Credit Card News Roundup–Swipe Fees, Rewards and Debt
Credit Card Debt: the Helpers Who Harm
When you’re up to your eyes in credit card debt, any port looks welcome in the storm. But Friday’s New York Times told harrowing stories of those who, in desperation, had turned to businesses who promised to help them only to find themselves way worse off.
The airwaves, print media, and Internet are full of ads from companies offering to free you from credit card debt. And, the Times says, last year 425,000 Americans asked these firms for help with a total of about $11.7 billion in card balances. But there’s a good reason why, in the last six years, 21 states have brought 128 enforcement actions against debt settlement companies–all too often these are predatory scams.
And countless consumers have found themselves both poorer and in deeper trouble–sometimes bankruptcy–as a result of being too trusting when it comes to those who promise help eradicating the balances on their credit cards.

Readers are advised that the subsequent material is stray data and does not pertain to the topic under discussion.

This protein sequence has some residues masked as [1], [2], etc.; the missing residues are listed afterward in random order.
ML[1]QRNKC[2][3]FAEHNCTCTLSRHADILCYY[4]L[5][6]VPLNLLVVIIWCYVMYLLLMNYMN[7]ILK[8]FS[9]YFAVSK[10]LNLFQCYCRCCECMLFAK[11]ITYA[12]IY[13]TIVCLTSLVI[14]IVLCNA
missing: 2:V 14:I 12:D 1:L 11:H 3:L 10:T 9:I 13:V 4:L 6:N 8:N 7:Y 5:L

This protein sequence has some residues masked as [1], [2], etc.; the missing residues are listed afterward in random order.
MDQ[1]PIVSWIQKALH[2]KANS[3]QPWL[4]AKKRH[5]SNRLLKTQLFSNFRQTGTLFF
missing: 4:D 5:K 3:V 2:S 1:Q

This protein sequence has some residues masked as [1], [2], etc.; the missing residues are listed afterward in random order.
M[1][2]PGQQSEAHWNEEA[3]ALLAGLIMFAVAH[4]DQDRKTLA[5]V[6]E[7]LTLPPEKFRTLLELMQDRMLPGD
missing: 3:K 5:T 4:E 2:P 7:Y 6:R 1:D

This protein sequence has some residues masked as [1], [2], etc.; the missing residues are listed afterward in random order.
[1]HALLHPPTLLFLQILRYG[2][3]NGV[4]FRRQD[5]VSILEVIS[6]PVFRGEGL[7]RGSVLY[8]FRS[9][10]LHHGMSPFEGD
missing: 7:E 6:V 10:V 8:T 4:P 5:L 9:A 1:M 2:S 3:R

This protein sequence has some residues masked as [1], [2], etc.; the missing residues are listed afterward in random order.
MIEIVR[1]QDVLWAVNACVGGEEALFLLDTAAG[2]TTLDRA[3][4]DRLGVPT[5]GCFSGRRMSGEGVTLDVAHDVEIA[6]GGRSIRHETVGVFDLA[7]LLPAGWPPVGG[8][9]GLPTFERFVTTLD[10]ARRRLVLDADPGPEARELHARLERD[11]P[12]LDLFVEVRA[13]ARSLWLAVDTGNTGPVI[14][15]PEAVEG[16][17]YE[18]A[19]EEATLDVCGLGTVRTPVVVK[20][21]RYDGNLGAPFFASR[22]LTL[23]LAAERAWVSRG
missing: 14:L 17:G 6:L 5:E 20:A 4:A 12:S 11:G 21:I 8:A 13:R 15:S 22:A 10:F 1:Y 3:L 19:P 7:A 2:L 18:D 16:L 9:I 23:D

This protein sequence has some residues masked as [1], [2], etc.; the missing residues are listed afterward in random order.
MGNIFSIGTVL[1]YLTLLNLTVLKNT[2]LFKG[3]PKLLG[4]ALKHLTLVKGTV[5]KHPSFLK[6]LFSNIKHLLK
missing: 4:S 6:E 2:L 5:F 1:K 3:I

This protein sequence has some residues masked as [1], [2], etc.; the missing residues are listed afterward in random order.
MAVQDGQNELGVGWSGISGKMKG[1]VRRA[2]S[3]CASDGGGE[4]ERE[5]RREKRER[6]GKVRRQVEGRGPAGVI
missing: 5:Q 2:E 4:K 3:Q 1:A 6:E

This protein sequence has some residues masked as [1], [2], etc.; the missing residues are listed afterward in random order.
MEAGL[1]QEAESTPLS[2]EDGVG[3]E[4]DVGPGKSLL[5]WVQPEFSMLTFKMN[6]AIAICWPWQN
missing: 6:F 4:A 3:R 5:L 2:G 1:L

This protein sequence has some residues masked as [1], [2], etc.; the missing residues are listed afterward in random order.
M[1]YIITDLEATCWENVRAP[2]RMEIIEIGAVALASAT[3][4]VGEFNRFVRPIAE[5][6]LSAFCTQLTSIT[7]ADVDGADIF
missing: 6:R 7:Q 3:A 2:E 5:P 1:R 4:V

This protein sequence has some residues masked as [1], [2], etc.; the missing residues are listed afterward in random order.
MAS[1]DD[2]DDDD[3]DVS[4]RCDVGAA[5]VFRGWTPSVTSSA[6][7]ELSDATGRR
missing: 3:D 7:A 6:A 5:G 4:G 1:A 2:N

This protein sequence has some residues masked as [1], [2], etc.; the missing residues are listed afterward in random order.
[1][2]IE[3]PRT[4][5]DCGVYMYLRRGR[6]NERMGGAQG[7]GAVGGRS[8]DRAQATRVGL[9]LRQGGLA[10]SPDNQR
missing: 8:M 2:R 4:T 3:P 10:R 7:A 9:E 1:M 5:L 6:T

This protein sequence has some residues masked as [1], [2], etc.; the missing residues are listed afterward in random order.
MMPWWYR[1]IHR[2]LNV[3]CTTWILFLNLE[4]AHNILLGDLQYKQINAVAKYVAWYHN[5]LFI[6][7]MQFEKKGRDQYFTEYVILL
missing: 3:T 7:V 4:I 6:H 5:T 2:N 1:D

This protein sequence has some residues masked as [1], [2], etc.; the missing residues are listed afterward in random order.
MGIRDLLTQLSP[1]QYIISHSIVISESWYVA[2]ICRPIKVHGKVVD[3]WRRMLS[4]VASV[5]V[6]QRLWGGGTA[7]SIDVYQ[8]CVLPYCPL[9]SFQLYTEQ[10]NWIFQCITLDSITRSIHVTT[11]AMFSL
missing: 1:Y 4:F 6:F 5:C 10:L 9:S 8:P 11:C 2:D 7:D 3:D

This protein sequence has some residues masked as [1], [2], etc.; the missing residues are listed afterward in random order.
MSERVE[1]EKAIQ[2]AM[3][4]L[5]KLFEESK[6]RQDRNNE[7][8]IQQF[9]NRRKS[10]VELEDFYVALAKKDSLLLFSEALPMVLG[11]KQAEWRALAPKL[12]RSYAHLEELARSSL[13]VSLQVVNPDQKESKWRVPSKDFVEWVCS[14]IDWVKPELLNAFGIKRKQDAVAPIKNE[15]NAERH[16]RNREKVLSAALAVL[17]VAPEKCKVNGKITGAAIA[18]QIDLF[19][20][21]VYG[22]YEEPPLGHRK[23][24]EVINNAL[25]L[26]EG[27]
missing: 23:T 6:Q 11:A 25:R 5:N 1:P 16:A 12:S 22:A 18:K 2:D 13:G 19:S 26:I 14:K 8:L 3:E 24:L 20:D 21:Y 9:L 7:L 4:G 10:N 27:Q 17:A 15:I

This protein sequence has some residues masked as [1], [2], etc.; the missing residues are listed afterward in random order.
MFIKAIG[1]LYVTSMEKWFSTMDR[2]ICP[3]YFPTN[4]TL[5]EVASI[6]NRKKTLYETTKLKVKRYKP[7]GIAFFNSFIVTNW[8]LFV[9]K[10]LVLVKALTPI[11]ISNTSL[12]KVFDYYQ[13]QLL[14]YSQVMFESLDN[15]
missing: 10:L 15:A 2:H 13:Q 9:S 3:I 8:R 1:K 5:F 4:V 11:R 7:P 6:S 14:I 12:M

Credit Cards After Collapse of Credit Scores
Those who are already beyond the “help” of debt settlement companies often find that their damaged credit score means they can no longer enjoy the benefits of traditional credit card use. But they still need a convenient payment instrument, so they turn to prepaid credit cards.
Prepaid Cards to Be Exempt from Swipe Fees?
But, last week, the Center for Financial Services Innovation (CSFI) wrote to Rep. Barney Frank (D-MA) and Senator Christopher J. Dodd (D-CT), who are the chairmen of the house and senate committees that supervise financial services. The CFSI argued that current proposals to limit so-called “swipe” or “interchange” fees (the amount of a transaction taken from merchants by credit card companies and networks every time a card is swiped) could “substantially” harm the consumers who use these products. The letter continued:
We believe an explicit fee limit on interchange will effectively prevent millions of low- and moderate-income households from accessing a financial product that has emerged to enable poor, underbanked families to access the financial mainstream.
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